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What Are Some Great Tips to Help me Impress My Potential Employer During My Interview?

Eric Vargas

You are fresh out of your teacher training, you are now living in your new country, and as luck would have it you have also gotten called for your first interview. As a new teacher you will realize that interviews for teaching jobs will be very unpredictable. You may go to an interview where the only thing asked of you is “do you enjoy teaching?” and “when can you start?” Some will even take an entirely different approach and ask you everything from the year and month you finished your TEFL/TESOL course to the reason why you chose to be a teacher. Sometimes teaching interviews can really surprise you and it is a smart idea to be completely prepared.

The best way to handle teaching interviews is to have a clear idea of what you will say and how you will present yourself. Remember that during interviews it is OK to brag, this is the moment where you are free to highlight your strengths and positive points in order to show your potential employer that you are perfect for the teaching position. In order to brain storm some ideas here are some commonly asked questions and a few answers which can inspire you to give an impressive response during your interviews:

1) “What is your biggest weakness?” This is one of those questions which makes many teachers, or people in general, feel somewhat awkward. The way you answer this question can either hurt you or help you, but remember that this question should not be answered in a literal sense. We do not want to tell our potential employer that we are sometimes procrastinators or that we tend to arrive late once or twice a week. Try to give an honest and realistic response; many times listing a weakness that is not directly related to teaching can serve as a response. You can say “I have a lot of trouble focusing in a cubicle or office setting which is why I enjoy interacting with others in a class.” You can even talk about past weaknesses and how you conquered them, saying something along the lines of “Right now it is hard to say since I’m always trying to improve myself, last year I did have a very big weakness and I dealt with it by…” By doing this you are showing your potential employer that you are willing to grow and learn from your mistakes. Another great option is simply turning a positive aspect of yourself into a negative one, you could say something like “Sometimes I can be a workaholic and it takes a while to disconnect myself from work.” If you choose to give a response like this, be prepared to elaborate on why you think this is a weakness.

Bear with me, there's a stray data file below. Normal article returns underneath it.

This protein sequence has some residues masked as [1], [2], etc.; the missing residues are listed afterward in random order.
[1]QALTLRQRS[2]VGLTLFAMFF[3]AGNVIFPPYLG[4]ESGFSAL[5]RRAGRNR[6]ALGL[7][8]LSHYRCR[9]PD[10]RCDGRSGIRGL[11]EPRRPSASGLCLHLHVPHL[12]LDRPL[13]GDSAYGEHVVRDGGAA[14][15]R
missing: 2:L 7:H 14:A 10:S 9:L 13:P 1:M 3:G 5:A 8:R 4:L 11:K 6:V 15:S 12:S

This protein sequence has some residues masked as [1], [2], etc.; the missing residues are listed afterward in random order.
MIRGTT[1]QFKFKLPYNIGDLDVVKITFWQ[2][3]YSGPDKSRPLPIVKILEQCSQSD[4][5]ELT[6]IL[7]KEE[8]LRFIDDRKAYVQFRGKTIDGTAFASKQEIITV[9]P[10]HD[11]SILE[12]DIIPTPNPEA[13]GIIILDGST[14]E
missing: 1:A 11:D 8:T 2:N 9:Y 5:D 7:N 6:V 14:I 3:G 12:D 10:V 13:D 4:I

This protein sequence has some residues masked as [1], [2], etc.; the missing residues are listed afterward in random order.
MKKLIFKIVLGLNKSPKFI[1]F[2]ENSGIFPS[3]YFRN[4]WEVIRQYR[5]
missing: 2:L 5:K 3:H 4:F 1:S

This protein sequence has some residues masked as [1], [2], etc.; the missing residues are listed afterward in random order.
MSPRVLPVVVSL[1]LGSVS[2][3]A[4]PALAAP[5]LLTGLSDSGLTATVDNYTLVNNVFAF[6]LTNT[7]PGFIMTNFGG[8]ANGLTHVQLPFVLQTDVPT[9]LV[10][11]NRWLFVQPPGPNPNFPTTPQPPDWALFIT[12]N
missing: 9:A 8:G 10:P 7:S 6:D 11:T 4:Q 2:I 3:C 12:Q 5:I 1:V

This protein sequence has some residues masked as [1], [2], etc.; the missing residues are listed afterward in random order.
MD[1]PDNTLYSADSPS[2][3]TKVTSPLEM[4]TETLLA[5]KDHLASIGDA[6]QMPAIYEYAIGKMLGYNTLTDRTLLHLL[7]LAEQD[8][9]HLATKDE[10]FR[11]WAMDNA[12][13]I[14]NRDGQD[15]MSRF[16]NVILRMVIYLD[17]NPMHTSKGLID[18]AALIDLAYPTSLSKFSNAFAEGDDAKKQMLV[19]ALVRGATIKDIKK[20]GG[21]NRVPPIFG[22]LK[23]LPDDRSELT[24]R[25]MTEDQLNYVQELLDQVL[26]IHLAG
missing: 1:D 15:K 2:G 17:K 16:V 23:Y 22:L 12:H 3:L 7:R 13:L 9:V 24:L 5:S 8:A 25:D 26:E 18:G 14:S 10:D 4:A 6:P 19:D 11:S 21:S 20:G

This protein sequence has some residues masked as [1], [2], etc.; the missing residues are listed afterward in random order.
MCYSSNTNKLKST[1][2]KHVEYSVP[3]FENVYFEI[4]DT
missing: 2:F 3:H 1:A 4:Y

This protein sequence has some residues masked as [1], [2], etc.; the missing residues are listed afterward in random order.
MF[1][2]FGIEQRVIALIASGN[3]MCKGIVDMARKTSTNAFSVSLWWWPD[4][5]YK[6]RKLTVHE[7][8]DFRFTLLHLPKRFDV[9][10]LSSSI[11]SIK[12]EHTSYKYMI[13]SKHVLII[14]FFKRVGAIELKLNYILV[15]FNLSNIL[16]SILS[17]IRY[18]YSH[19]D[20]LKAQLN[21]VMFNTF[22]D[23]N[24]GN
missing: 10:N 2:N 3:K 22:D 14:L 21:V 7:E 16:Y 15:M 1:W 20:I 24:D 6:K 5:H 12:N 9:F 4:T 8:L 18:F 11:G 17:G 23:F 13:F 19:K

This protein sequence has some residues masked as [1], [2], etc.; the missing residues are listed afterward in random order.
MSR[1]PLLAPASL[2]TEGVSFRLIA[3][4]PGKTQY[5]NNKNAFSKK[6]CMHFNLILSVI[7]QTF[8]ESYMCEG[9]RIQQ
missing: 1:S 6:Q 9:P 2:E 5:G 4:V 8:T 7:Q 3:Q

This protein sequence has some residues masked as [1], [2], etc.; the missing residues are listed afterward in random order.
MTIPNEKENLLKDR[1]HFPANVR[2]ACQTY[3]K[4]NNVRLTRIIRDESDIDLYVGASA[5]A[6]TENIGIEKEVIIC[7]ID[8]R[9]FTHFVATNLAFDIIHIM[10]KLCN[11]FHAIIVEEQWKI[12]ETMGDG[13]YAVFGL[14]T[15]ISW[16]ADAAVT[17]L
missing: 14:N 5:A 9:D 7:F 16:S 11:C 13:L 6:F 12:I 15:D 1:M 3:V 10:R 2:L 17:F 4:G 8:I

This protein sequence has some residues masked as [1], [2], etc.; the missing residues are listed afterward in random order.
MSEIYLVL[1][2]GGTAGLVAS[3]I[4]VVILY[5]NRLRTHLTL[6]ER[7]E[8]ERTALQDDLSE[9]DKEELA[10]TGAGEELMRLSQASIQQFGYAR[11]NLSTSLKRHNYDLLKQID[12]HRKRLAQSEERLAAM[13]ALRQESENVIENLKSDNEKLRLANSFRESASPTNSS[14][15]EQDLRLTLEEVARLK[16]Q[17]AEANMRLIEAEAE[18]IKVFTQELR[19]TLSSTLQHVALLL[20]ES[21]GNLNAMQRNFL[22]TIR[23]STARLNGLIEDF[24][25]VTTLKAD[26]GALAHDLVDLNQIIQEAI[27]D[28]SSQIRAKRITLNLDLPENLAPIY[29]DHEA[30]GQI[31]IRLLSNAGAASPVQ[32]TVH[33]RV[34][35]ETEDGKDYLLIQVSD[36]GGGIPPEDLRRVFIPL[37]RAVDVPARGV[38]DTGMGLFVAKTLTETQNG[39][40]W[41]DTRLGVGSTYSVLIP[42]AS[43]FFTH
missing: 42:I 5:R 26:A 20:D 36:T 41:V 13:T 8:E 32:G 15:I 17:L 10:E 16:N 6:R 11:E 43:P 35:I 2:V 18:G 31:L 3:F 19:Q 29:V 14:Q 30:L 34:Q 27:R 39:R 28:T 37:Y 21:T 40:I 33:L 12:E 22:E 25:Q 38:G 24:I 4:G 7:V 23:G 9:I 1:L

2) “What made you want to be become a teacher?” This question is also a bit difficult to answer because it can be a bit personal. Many times interviewers really want to know why for example, your CV states that you left your well-paying job at a bank in order to work as a teacher and get paid a much lower salary. I feel that when this question is asked the best response can be told through a story. Share a brief personal story which explains why you decided to take this path. You can talk about a teacher in high school who was a role model to you or perhaps a family member who teaches who inspired you to follow them in their footsteps. Make sure to be creative and avoid giving a response like “I want to teach for 6 months and gain some teaching experience before I go back home.” Or even “I always wanted to experiment with teaching and I decided that now is the time to try it for some time.” You do not want to give the impression that you will not be in it for the long run or that this is just a passing interest. If you are going to be living in a country for a short period of time feel free to say it, but do not use it as your main reason for why you have decided to teach.